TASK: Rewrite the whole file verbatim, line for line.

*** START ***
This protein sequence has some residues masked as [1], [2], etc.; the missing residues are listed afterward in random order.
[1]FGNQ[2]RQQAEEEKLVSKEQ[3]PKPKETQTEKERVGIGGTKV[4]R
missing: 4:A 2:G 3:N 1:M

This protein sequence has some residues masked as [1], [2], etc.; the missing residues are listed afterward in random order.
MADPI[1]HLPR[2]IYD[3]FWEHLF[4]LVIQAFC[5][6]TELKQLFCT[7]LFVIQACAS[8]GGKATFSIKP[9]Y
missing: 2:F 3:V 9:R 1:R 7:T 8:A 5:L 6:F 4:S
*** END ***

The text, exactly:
This protein sequence has some residues masked as [1], [2], etc.; the missing residues are listed afterward in random order.
[1]FGNQ[2]RQQAEEEKLVSKEQ[3]PKPKETQTEKERVGIGGTKV[4]R
missing: 4:A 2:G 3:N 1:M

This protein sequence has some residues masked as [1], [2], etc.; the missing residues are listed afterward in random order.
MADPI[1]HLPR[2]IYD[3]FWEHLF[4]LVIQAFC[5][6]TELKQLFCT[7]LFVIQACAS[8]GGKATFSIKP[9]Y
missing: 2:F 3:V 9:R 1:R 7:T 8:A 5:L 6:F 4:S